Elite Squad: The Enemy Within
Elite Squad: The Enemy Within (Portuguese: Tropa de Elite 2 – O Inimigo Agora é Outro, lit. ''Elite Troop 2: The Enemy is Now Another''; also known as Elite Squad 2) is a 2010 Brazilian crime thriller film directed and co-produced by José Padilha, who co-wrote it with Bráulio Mantovani and Rodrigo Pimentel. The sequel to 2007's Elite Squad, it furthers the plot of a semi-fictional account of BOPE, the special operations force of the Rio de Janeiro Military Police, with a focus on the relationship between law enforcement and politics. The film was released in Brazil on October 8, 2010.
|Elite Squad: The Enemy Within|
Theatrical release poster
|Directed by||José Padilha|
|Produced by||José Padilha|
|Written by||José Padilha|
|Music by||Pedro Bromfman|
|Edited by||Daniel Rezende|
|Distributed by||Zazen Produções|
|Budget||R$ 16 million|
Like its predecessor, the film was met with critical acclaim and became the largest box office ticket seller and highest-grossing film of all time in Brazil, ahead of Dona Flor and Her Two Husbands and Avatar, respectively. It was selected as the Brazilian entry for the Best Foreign Language Film at the 84th Academy Awards, but did not make the final shortlist.
Thirteen years after the events of the first film, former BOPE Captain (now Colonel) Nascimento is ambushed while leaving a hospital. While his car is bursted by bullets, his voiceover narrates the events leading to that point.
Four years prior, Nascimento arrives at Bangu Penitentiary Complex to quell a riot started by gangleader Beirada. After murdering incarcerated rival gang members, Beirada demands Diogo Fraga, a human rights activist, to negotiate his conditions, who complies much to Nascimento's opposition. Although Fraga convinces Beirada to release the hostages, Captain André Matias, Nascimento's protégé, shoots Beirada against Nascimento's orders, which results in multiple inmate deaths, whereupon Fraga protests to the media.
Nascimento learns that PMERJ commander, Formoso, plans to dismiss him due to the bad publicity and confronts him, only to be cheered by other diners for his tough line. Guaracy, Rio de Janeiro's State Secretary for Public Safety, seizes the opportunity and promotes Nascimento, but transfers Matias to the ordinary police as a scapegoat. Nascimento promises Matias his help, but Matias informs journalist Clara Vidal of governmental corruption and lack of support for BOPE, leading to a jail term. Fraga is elected to Rio's State Assembly. Nascimento's ex-wife, Rosane, who Fraga married, and Nascimento's son, Rafael, also criticise Nascimento's approach.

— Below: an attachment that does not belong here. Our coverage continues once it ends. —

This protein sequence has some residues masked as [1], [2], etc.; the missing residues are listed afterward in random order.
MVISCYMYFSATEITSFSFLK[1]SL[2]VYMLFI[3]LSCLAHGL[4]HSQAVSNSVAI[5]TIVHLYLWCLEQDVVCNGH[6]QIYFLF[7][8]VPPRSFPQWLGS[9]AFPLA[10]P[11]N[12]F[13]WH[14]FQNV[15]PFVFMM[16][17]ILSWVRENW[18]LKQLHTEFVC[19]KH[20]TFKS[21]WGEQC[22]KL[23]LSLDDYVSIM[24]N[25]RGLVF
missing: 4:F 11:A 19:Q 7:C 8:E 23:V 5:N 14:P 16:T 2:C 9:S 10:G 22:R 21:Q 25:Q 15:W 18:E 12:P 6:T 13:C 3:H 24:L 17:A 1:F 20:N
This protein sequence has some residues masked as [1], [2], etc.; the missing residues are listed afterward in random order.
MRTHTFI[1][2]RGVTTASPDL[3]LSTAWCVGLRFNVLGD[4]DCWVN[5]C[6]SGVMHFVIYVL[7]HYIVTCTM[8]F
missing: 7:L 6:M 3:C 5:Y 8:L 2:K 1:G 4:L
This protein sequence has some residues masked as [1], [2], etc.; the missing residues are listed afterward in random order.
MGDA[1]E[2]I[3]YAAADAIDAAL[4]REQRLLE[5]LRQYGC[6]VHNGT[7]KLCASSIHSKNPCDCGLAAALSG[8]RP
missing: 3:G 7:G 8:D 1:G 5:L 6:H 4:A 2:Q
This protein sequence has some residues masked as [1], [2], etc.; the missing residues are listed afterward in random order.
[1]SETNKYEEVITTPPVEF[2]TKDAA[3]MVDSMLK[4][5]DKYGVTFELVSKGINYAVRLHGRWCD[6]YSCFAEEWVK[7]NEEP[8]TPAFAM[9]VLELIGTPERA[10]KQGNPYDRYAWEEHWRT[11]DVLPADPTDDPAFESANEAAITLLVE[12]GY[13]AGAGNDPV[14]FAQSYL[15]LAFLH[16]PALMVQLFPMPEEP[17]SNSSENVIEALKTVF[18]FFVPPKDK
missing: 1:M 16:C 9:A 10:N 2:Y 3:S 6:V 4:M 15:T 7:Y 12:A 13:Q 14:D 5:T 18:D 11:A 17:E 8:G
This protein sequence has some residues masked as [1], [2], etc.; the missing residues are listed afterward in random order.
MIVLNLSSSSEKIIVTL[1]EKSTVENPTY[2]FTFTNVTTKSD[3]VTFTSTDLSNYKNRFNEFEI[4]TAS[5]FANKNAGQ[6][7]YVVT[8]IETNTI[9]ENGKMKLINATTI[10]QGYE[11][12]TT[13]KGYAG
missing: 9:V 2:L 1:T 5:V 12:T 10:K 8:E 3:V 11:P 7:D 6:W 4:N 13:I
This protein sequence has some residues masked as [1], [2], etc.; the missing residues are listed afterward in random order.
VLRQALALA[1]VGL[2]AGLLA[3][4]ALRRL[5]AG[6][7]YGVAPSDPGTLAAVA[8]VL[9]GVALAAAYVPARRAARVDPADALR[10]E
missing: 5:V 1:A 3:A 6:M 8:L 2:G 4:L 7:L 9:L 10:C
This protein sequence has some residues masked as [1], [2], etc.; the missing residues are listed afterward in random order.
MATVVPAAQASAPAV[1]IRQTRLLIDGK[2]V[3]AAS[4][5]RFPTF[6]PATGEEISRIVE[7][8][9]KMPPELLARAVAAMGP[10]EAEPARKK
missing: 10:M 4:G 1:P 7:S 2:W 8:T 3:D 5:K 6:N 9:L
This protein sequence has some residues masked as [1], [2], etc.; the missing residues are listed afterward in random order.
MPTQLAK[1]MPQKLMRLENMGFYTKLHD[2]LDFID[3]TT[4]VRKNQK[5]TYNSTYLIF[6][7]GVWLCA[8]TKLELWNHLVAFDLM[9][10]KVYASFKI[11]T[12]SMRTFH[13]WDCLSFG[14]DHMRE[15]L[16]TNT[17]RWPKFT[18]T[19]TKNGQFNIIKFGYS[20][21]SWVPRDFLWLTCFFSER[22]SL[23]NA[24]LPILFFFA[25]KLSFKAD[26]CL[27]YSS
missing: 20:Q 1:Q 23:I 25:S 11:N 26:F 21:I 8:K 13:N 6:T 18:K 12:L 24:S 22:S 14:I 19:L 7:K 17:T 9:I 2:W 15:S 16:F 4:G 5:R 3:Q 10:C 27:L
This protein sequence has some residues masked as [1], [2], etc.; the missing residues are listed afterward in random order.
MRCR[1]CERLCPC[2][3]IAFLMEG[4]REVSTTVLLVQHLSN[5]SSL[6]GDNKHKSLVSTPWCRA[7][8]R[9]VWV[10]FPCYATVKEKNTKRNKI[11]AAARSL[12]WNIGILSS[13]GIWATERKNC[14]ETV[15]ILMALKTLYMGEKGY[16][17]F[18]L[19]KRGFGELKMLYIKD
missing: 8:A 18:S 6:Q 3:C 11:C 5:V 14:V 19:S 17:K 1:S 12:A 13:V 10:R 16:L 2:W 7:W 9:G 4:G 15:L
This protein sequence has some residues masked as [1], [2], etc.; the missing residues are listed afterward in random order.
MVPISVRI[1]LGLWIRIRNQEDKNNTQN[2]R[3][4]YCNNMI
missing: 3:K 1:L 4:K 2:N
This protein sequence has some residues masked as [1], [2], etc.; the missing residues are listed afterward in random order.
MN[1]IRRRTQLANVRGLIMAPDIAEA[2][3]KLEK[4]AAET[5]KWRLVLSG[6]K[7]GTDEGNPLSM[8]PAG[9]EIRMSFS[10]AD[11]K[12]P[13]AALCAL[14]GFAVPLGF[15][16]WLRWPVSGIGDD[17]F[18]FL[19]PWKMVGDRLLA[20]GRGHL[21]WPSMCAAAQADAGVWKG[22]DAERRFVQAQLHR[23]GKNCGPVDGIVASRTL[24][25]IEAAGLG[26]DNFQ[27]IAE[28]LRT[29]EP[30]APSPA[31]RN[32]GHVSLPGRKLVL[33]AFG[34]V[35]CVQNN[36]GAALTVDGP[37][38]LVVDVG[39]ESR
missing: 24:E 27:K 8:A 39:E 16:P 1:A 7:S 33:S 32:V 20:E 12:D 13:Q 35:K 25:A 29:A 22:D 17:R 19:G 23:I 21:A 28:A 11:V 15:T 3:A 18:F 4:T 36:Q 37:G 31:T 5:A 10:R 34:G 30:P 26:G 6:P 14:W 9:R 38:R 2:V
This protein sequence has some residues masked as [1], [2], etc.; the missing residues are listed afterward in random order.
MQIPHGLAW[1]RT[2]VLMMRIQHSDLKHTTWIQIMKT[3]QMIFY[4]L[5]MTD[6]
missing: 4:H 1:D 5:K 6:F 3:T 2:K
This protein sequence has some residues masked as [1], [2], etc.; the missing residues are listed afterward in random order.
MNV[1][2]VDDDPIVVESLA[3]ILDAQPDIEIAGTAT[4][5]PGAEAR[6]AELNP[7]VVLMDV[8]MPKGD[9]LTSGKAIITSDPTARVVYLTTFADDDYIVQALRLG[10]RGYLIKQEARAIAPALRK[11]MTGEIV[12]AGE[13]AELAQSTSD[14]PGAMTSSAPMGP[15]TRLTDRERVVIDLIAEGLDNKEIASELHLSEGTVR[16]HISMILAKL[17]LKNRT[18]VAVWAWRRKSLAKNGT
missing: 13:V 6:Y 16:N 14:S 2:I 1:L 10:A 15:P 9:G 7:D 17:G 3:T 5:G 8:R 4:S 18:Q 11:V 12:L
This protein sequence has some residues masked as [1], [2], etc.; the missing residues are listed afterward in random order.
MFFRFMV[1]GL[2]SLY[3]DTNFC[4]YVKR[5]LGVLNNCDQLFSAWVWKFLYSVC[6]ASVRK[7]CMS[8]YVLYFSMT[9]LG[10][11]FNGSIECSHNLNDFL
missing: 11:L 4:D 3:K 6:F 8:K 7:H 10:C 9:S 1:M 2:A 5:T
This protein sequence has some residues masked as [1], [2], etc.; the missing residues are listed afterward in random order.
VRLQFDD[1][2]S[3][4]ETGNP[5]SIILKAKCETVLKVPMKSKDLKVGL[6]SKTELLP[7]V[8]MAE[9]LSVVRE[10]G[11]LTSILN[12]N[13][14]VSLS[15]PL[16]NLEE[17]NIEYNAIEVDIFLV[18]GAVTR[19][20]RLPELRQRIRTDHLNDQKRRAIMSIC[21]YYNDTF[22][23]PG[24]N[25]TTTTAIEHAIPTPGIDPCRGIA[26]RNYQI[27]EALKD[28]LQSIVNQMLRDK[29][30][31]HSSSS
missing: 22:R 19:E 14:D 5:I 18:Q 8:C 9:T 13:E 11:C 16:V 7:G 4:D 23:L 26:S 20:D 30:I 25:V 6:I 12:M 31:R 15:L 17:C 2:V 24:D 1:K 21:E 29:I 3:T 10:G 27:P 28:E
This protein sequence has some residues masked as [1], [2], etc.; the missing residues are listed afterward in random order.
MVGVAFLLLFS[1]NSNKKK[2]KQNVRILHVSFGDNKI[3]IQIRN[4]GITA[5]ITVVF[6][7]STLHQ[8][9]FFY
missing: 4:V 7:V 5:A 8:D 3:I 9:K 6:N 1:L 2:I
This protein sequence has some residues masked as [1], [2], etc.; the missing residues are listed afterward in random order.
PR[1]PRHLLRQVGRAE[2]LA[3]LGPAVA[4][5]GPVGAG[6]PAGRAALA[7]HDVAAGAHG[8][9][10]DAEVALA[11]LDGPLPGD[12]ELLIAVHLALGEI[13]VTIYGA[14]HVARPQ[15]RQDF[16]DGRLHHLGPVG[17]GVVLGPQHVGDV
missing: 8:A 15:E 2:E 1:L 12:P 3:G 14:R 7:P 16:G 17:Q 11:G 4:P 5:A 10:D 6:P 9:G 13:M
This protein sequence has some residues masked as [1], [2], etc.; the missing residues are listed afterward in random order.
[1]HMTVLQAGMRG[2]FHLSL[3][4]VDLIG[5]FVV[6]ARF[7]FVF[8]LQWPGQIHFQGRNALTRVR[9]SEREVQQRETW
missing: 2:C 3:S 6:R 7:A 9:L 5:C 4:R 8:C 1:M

Nascimento expands BOPE's arsenal, personnel, armored vehicles and helicopters, enabling them to eliminate drug cartels from favelas, hoping this will reduce police corruption. However, corrupt cops led by form a militia, which eliminates trafficking while extorting money from businesses and building a political machine.
Four years later, disguised militiamen steal rifles from a police station in Tanque, one of the last drug strongholds, giving their corrupt allies a pretext to demand the authorities expel the heavily armed dealers, allowing the militia to take over. Nascimento, suspicious, listens to phonetaps of dealers and assures Guaracy they are uninvolved; however, corrupt Lieutenant-Colonel Fabio Barbosa claims an informant has implicated them and the raid is authorized. Matias, returned to BOPE by Rocha, occupies the corrupted police station and ambushes the fleeing dealers, torturing captured drugleader Pepa to learn where the stolen arms are. Rocha and his men, curious about proceedings, arrive and shoot Pepa, eliminating him as a witness. Matias, now suspicious, demands the name of Fabio's informant, but Rocha shoots him.
Devastated by Matias' death, Nascimento, aware Fraga has been investigating the militia, taps his phone. Vidal, also investigating, enters one of Rocha's favelas and finds the Governor's re-election material. She tells Fraga by phone but is caught by Rocha's group, who kill her and her photographer. Nascimento listening in, realizes Fraga is now a target and goes after him, taking the recording, but Formoso discovers the phone tapping and warns the militia. As Nascimento waits outside Fraga's building, Fraga, arriving with Rafael and Rosane, is attacked in a drive-by shooting. Nascimento shoots the assailant, but Rafael is wounded. As he is taken to hospital, Nascimento detains and assaults Guaracy, warning he will kill everyone involved if his son dies.
With Nascimento's evidence delivered by Fraga, the Assembly opens an investigation into the journalists' disappearances. However, Nascimento is accused of tapping Fraga's phone to spy on Rosane, forcing his resignation. Despite his impending testimony, Guaracy and his allies decide not to kill Nascimento, as this would martyr him and implicate them; however, Rocha, believing his militia will be scapegoats, disagrees. After Nascimento leaves a visit to Rafael, they ambush him. However, Nascimento, expecting an attack, is escorted by BOPE officers. They shoot some of the assailants, but Rocha escapes.
Nascimento, testifying, implicates the Governor, Guaracy and many others. Gregorio Fortunato, a legislator and TV presenter who supported the militia, is imprisoned, and many corrupt officers and associates are murdered to prevent them testifying. The Governor, however, is re-elected, and Guaracy becomes representative for Rio. Nascimento ends by reflecting that "as long as the conditions for the system to live remain, the system will remain". He visits Rafael, waking from his coma.
- Wagner Moura as Roberto Nascimento, Lieutenant Colonel of the PMERJ and State Subsecretary for Public Safety.
- Irandhir Santos as Diogo Fraga, a History teacher who becomes a State Representative after the Bangu I controversy. Rosane's new husband, he is a left-wing politician who runs for state representative in the Federal Chamber of Deputies. Fraga's role was inspired by real life politician Marcelo Freixo.
- André Ramiro as Captain André Matias, a BOPE officer.
- Maria Ribeiro as Rosane Fraga, ex-wife of Nascimento current wife of Fraga.
- Pedro Van-Hel as Rafael "Rafa" Nascimento, the teenage son of Nascimento and Rosane.
- Sandro Rocha (article on Portuguese Wikipedia) as Captain/Major Rocha, one of the main antagonists of the film. Rocha had a small role in the first film, being one of the sargeants under Fabio's control.
- Milhem Cortaz portrays Lieutenant Colonel/Colonel Fabio Barbosa.